The New Jersey Assembly passed a bill Thursday that would allow physicians to prescribe life-ending drugs to terminally ill patients, legislation that one prominent Jewish group said will “legalize suicide.”
The issue dives deeply into philosophical issues and could become a test of Gov. Chris Christie’s conservative credentials as he considers a presidential run.
The Assembly voted 41-31 in favor of the bill after emotional speeches from members who talked about lessons learned from the deaths of loved ones.
Agudath Israel of America’s New Jersey office pronounced themselves “deeply distressed” over the bill. They noted that only 41 legislators voted for it, or the minimum needed to pass.
“This bill … simply put will legalize suicide,” said Rabbi Avi Schnall, the director of Agudah’s New Jersey office. “The vote today demonstrates the importance of every vote as well as the need for an intensive grassroots effort to make an impression upon the maximum number of senators,”
The Senate has not yet taken up the legislation, and it is not known whether Christie would sign it. If he were to veto it, it would take 48 votes to override it in the Assembly — or the support of at least eight of the nine members who were not present Thursday, along with those who voted for the bill.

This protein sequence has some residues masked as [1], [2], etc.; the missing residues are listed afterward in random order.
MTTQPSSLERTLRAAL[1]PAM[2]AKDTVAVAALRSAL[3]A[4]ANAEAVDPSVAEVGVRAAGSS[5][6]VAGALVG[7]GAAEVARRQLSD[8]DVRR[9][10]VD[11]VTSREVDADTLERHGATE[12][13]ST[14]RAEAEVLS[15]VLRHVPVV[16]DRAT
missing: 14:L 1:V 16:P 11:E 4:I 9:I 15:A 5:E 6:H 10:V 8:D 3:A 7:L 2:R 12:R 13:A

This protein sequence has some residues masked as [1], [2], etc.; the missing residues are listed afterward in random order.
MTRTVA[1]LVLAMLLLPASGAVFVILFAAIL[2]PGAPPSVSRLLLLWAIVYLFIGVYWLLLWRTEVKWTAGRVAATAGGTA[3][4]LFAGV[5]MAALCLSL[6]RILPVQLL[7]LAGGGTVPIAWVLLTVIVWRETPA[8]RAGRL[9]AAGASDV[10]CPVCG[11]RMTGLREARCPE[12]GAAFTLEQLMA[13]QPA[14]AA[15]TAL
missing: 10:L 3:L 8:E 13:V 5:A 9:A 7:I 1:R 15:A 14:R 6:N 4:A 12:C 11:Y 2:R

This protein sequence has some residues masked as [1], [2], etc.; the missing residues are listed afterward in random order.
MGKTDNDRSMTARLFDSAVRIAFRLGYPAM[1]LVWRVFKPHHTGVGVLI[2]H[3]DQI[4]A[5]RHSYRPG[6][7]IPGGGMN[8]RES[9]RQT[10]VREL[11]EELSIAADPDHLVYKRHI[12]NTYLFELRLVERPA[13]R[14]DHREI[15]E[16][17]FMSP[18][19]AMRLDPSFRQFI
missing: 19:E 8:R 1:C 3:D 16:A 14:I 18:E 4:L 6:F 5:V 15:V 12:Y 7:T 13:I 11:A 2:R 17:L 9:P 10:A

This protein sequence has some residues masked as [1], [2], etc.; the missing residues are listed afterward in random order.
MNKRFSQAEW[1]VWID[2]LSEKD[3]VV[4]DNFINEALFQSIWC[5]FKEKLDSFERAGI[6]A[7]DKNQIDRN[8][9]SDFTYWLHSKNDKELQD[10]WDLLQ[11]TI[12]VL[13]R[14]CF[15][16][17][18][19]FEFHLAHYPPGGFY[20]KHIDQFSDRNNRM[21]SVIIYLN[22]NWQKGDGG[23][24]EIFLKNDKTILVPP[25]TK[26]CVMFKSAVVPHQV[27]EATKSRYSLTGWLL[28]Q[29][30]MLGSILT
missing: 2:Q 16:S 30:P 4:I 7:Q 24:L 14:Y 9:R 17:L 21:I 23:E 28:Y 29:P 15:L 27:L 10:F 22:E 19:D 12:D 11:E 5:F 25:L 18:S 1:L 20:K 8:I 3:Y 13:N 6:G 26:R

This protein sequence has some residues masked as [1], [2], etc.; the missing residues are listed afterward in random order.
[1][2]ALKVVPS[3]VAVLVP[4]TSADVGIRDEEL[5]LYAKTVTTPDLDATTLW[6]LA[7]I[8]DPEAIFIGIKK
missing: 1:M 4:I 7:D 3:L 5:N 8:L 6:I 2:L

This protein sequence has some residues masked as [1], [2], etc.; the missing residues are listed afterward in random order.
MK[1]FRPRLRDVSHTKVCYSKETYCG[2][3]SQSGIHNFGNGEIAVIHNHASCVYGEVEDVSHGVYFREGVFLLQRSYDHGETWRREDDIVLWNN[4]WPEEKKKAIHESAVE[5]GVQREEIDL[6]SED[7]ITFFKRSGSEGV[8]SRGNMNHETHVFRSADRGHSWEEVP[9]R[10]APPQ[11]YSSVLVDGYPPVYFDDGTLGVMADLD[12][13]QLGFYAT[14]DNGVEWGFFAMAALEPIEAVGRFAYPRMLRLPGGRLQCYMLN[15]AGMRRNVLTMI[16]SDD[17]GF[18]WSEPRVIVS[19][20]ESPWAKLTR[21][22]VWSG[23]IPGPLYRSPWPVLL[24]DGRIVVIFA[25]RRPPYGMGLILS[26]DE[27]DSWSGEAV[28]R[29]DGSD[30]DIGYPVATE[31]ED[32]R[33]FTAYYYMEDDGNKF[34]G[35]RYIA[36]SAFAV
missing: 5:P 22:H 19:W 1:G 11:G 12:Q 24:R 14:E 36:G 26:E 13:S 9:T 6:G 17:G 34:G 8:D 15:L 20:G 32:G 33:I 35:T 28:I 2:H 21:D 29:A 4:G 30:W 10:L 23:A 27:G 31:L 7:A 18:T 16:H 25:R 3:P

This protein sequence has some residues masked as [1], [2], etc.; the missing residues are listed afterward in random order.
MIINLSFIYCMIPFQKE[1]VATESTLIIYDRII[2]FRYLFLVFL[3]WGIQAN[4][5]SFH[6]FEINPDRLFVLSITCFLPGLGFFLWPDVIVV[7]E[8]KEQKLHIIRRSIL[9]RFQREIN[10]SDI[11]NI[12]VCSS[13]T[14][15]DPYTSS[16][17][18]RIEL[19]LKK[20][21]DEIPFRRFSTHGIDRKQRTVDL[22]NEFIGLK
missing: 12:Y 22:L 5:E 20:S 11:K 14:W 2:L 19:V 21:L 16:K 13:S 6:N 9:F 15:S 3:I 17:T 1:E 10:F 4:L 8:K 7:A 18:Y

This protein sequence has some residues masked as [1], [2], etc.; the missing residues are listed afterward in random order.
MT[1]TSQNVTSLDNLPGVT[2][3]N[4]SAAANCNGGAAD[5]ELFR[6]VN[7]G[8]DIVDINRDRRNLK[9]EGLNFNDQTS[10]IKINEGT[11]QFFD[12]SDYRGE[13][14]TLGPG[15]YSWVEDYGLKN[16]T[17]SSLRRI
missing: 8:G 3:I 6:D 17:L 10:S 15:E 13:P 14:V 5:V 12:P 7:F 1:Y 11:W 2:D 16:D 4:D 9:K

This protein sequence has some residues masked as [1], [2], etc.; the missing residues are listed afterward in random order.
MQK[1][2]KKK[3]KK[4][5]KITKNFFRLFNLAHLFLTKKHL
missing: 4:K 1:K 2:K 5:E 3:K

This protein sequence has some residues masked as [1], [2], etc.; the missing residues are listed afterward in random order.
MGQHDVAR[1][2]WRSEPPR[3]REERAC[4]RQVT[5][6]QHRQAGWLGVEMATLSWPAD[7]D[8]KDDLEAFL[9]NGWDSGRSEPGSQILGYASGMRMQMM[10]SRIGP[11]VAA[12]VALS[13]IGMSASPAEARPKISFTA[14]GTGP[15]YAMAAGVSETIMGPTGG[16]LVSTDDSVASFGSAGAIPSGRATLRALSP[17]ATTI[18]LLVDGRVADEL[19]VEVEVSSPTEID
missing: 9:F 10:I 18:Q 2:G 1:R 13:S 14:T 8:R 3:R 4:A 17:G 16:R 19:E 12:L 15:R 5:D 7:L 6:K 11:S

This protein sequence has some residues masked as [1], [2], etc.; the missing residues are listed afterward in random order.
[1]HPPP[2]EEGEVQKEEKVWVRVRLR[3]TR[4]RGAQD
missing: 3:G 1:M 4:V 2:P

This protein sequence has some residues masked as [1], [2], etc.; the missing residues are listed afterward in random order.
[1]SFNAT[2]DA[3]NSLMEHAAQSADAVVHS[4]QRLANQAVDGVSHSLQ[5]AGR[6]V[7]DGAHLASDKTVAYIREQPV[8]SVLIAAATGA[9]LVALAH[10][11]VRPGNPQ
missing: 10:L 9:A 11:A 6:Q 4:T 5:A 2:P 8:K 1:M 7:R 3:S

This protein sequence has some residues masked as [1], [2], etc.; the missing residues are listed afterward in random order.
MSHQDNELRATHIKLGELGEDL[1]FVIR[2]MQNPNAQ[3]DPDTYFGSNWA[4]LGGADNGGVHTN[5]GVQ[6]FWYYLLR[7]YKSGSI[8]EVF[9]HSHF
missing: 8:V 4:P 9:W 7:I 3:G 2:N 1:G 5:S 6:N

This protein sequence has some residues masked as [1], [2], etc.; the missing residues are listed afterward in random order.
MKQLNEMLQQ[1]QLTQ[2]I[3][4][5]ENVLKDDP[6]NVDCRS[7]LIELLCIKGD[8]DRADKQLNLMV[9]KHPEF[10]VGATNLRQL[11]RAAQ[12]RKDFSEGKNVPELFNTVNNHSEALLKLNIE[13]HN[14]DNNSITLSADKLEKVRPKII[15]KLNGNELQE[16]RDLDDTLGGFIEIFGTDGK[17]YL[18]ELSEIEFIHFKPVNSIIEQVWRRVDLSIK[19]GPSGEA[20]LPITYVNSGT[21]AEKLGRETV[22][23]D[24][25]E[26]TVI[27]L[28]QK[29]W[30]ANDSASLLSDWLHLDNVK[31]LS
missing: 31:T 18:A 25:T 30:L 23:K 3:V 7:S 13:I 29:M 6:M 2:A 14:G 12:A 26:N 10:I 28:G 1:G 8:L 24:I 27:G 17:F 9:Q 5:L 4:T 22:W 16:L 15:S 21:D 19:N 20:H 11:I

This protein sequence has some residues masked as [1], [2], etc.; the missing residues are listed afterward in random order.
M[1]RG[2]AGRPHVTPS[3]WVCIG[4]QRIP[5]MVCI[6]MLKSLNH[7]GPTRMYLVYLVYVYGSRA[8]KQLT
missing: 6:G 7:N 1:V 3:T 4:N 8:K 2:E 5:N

The New Jersey bill is similar to laws already in place in four other states. It establishes a procedure for patients to request to end their lives. A second doctor would have to certify the original terminal diagnosis and confirm the patient is capable of making the decision without pressure.
Opponents worry that there are not enough protections. Groups who advocate for people with disabilities held a news conference earlier Thursday to object to the bill.
“Some people’s lives will be ended without their consent through mistakes or abuse,” predicted Norman Smith, who has cerebral palsy.